The R Word: understanding the seven kinds of rivalries in college football

Today is the day that my University of Colorado Buffaloes head down to Mile High to take on the Rams of Colorado State in the Rocky Mountain Showdown. I’m sure several dozen CSU fans will be breaking out their green and gold overalls and doing some tailgating, although I’m not sure how that’s going to work since I’ve never seen a tailgate on a tractor. Whatever.

Anyway, most years the week leading up to this game is full of sports radio chatter about the big “rivalry.” Which has always struck me as a bit silly, frankly. I know a lot of marketing departments would like for us to think it’s a rivalry, but it really isn’t. Never has been. CU is a tier 1, BCS conference school (even when we suck, like we do this year) and the Rams are members of the second-tier Mountain West. No offense, but just because you’ve played a lot of times and are located fairly close to each other, that doesn’t make it a rivalry. CSU’s real rival is Wyoming (The Border War) and Colorado honestly doesn’t have a true rival. For years the big game was Nebraska, but we were never their big game. Now that they’ve departed for the Big 10 and we’re in the PAC-12 I imagine the marketers are hard at work on our new Big Game®, which will presumably involve the other new member of the PAC, Utah. (Oh, wait – it’s already happening.)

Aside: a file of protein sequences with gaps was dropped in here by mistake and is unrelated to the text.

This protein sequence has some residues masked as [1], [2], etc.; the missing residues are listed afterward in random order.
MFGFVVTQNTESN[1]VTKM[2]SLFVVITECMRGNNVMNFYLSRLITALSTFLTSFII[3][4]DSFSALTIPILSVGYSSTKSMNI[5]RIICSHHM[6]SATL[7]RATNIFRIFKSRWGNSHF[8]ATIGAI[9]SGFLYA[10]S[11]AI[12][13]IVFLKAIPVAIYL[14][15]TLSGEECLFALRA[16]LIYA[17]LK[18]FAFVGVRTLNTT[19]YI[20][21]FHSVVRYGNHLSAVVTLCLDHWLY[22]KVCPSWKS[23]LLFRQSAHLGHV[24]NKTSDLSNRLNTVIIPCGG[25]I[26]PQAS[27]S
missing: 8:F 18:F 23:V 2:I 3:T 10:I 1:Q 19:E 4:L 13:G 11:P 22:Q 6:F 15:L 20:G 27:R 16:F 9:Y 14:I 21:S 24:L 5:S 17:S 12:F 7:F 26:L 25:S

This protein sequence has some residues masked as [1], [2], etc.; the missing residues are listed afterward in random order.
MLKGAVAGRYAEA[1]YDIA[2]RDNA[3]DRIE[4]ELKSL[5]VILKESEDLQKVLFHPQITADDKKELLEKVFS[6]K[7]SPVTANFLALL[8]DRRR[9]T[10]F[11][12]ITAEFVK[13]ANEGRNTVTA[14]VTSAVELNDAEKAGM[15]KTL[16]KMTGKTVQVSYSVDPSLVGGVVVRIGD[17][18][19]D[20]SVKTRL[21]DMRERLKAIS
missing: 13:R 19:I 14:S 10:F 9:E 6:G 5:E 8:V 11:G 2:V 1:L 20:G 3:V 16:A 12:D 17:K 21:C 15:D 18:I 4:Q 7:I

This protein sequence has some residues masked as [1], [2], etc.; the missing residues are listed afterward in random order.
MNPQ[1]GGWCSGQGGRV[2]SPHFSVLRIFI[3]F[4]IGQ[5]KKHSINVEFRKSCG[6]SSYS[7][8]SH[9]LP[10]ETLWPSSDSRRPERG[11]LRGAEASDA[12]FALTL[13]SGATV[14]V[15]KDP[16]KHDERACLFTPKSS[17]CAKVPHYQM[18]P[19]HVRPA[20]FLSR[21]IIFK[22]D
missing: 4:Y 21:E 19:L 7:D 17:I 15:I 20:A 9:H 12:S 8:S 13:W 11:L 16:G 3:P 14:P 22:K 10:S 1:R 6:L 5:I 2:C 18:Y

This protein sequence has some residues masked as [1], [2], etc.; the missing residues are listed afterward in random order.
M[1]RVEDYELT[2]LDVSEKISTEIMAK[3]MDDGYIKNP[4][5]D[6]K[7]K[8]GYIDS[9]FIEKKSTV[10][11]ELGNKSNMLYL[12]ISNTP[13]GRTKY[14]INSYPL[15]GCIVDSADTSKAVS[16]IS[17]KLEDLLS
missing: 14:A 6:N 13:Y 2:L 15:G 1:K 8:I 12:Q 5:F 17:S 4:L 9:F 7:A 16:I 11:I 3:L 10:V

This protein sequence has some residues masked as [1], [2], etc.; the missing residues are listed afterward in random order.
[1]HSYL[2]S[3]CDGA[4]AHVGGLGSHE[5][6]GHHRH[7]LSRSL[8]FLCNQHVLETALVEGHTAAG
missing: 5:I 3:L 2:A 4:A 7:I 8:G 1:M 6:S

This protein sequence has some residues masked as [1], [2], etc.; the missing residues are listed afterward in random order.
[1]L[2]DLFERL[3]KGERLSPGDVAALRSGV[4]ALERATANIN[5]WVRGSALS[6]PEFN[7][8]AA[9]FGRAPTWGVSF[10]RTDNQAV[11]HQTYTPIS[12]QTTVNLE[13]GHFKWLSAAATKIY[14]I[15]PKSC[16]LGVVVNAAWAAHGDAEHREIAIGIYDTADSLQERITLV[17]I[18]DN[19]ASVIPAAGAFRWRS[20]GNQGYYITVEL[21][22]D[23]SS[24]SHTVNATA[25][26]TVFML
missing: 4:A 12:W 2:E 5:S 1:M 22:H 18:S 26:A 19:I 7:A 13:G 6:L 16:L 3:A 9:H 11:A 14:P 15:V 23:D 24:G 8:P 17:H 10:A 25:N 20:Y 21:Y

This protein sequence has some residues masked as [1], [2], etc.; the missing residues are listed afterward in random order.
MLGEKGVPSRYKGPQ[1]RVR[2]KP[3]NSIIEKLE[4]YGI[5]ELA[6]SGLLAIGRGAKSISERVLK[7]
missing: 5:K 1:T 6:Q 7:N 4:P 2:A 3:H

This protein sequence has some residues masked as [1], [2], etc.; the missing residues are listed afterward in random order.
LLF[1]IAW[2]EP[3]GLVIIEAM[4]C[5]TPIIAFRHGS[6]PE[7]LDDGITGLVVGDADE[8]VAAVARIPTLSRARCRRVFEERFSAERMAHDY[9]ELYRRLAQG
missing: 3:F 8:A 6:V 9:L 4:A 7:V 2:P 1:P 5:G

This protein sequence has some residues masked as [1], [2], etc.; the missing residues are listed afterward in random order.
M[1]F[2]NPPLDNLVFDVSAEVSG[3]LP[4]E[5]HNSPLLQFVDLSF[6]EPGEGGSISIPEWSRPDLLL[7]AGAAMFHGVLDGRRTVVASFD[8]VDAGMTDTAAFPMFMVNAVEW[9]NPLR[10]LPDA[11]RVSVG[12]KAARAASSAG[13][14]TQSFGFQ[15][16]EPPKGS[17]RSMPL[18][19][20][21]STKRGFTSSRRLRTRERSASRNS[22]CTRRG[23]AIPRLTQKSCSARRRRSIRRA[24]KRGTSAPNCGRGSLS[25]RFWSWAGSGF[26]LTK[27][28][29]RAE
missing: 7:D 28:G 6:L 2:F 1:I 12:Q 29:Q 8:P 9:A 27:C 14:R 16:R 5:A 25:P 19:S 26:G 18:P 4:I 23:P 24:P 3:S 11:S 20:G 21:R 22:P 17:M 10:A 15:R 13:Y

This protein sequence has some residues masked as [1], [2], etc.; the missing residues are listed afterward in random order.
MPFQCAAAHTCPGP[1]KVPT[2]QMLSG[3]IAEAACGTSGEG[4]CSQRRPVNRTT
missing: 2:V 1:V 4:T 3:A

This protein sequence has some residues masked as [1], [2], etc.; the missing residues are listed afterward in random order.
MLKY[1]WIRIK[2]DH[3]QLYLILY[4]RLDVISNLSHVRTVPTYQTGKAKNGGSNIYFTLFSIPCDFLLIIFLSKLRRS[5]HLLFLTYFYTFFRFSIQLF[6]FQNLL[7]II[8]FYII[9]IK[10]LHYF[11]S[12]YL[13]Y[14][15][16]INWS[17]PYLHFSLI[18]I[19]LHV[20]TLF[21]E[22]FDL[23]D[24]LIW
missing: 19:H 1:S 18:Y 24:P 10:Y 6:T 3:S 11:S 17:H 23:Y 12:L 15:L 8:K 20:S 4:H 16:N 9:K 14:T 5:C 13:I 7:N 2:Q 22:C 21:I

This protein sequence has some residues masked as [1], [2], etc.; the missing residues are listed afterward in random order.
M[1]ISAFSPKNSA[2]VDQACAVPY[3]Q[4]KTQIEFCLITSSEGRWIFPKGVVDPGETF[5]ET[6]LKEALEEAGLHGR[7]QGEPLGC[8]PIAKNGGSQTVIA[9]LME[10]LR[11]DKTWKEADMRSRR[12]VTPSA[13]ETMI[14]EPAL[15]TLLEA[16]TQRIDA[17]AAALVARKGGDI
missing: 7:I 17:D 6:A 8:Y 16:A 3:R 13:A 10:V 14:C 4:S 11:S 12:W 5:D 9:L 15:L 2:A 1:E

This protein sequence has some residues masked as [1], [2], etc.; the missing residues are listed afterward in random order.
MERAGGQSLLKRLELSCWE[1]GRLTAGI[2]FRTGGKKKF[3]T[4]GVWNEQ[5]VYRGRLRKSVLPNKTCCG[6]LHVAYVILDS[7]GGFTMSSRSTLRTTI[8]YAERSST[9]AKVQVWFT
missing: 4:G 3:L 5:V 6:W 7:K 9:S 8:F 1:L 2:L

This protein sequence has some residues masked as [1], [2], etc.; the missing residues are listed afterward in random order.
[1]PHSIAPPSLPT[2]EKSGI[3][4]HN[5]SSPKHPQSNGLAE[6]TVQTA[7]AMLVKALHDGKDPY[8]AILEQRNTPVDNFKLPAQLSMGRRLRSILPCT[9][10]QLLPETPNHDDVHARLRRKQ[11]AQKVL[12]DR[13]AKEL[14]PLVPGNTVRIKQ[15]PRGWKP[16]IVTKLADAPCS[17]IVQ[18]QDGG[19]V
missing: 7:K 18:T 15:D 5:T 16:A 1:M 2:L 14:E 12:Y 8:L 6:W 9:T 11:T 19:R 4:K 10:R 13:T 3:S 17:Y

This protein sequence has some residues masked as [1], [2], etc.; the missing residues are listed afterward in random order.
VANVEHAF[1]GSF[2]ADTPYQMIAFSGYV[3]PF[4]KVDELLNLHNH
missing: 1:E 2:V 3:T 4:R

The point is that for a lot of us purists, the word “rivalry” has a specific meaning, and that meaning explicitly excludes any game where we need to be told that it’s a rivalry. However, in the interests of helping sports fans everywhere speak more concisely, I’ve pulled together a little guide on all the different kinds of “rivalries,” and I have included what I hope will be useful illustrations. (Note – some rivalries fit into more than one category, as I think will be clear.) So here we go.

THE Rivalry. Rivalry with a capital R. The pure rivalry. The blood match. The end of the world for the loser. This is when the game is the game for both teams. It’s the biggest game on the schedule every year, no matter whether both teams are in the hunt for the title or both teams suck or one sucks and the other one is on top and you can throw out the records, etc. You’d rather win this game and lose all the others than win all the others and lose this one. Examples: Army/Navy. Ohio State/Michigan. Oregon/Oregon State (The Civil War). UCLA/USC. Stanford/Cal. Texas/Oklahoma. Harvard/Yale. Indiana/Purdue. West Virginia/Pitt. Clemson/South Carolina. Ledford/East Davidson (the Eagles can go to hell – Go Panthers!) And so on.

The One-Legged Rivalry. This is when it’s the big game for one team but the other team doesn’t really care. Or they care a little bit, but not as much as the other team. Usually it’s a case where one team is a big dog and the other one is a relatively poorer sister. The aforementioned Colorado/Nebraska game is a great case. Former Buff coach Bill McCartney decided that CU needed a big game and that the Huskers were going to be it, so he decreed that Nebraska was our rival. Everything was aimed toward that game and the intensity did, in fact, ramp up once CU beat NU a time or two. Mainly it was one-sided, though. Nebraska was far more concerned about their huge game with Oklahoma. (Of course, as the importance of the Red River Rivalry grew, Nebraska became less important to OU, making them participants in two One-Leggers.)